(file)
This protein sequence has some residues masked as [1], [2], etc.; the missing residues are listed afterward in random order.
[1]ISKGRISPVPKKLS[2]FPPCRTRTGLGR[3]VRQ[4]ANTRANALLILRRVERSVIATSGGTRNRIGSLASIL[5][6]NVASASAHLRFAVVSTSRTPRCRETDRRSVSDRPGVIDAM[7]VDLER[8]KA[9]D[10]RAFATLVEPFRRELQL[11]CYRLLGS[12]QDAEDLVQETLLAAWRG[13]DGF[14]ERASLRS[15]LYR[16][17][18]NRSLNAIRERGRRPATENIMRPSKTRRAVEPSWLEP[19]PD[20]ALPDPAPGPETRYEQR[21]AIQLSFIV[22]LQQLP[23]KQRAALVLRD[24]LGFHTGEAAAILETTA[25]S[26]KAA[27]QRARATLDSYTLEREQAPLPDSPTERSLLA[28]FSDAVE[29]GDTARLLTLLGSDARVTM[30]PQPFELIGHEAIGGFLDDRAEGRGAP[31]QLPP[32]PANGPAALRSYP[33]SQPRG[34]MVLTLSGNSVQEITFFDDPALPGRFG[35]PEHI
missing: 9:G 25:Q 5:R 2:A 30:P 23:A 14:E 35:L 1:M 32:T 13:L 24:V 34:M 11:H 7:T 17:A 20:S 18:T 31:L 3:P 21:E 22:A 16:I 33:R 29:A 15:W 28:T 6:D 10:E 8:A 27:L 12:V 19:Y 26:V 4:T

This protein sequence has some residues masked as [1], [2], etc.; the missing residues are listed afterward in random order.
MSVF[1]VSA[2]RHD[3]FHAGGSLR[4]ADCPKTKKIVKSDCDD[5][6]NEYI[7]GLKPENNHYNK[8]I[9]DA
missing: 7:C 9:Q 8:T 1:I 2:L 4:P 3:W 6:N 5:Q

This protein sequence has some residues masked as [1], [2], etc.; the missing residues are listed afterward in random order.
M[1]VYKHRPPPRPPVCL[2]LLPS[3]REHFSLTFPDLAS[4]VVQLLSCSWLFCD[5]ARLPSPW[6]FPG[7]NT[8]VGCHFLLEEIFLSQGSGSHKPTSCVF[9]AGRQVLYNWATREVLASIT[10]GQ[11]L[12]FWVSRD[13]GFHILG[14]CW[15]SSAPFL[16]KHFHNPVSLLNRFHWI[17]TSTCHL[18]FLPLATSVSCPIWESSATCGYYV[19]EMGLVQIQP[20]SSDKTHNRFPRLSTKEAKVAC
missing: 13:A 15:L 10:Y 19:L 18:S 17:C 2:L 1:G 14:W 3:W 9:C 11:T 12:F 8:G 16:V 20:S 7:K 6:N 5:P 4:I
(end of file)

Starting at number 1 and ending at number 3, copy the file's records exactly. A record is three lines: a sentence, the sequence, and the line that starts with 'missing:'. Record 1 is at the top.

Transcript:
This protein sequence has some residues masked as [1], [2], etc.; the missing residues are listed afterward in random order.
[1]ISKGRISPVPKKLS[2]FPPCRTRTGLGR[3]VRQ[4]ANTRANALLILRRVERSVIATSGGTRNRIGSLASIL[5][6]NVASASAHLRFAVVSTSRTPRCRETDRRSVSDRPGVIDAM[7]VDLER[8]KA[9]D[10]RAFATLVEPFRRELQL[11]CYRLLGS[12]QDAEDLVQETLLAAWRG[13]DGF[14]ERASLRS[15]LYR[16][17][18]NRSLNAIRERGRRPATENIMRPSKTRRAVEPSWLEP[19]PD[20]ALPDPAPGPETRYEQR[21]AIQLSFIV[22]LQQLP[23]KQRAALVLRD[24]LGFHTGEAAAILETTA[25]S[26]KAA[27]QRARATLDSYTLEREQAPLPDSPTERSLLA[28]FSDAVE[29]GDTARLLTLLGSDARVTM[30]PQPFELIGHEAIGGFLDDRAEGRGAP[31]QLPP[32]PANGPAALRSYP[33]SQPRG[34]MVLTLSGNSVQEITFFDDPALPGRFG[35]PEHI
missing: 9:G 25:Q 5:R 2:A 30:P 23:A 14:E 35:L 1:M 32:T 13:L 24:V 34:M 11:H 7:T 17:A 20:S 18:T 31:L 3:P 21:E 22:A 16:I 33:R 29:A 15:W 28:T 6:D 10:E 8:A 27:L 12:V 19:Y 26:V 4:T

This protein sequence has some residues masked as [1], [2], etc.; the missing residues are listed afterward in random order.
MSVF[1]VSA[2]RHD[3]FHAGGSLR[4]ADCPKTKKIVKSDCDD[5][6]NEYI[7]GLKPENNHYNK[8]I[9]DA
missing: 7:C 9:Q 8:T 1:I 2:L 4:P 3:W 6:N 5:Q

This protein sequence has some residues masked as [1], [2], etc.; the missing residues are listed afterward in random order.
M[1]VYKHRPPPRPPVCL[2]LLPS[3]REHFSLTFPDLAS[4]VVQLLSCSWLFCD[5]ARLPSPW[6]FPG[7]NT[8]VGCHFLLEEIFLSQGSGSHKPTSCVF[9]AGRQVLYNWATREVLASIT[10]GQ[11]L[12]FWVSRD[13]GFHILG[14]CW[15]SSAPFL[16]KHFHNPVSLLNRFHWI[17]TSTCHL[18]FLPLATSVSCPIWESSATCGYYV[19]EMGLVQIQP[20]SSDKTHNRFPRLSTKEAKVAC
missing: 13:A 15:L 10:Y 19:L 18:S 17:C 2:L 1:G 14:W 3:W 9:C 11:T 12:F 8:G 16:V 20:S 7:K 6:N 5:P 4:I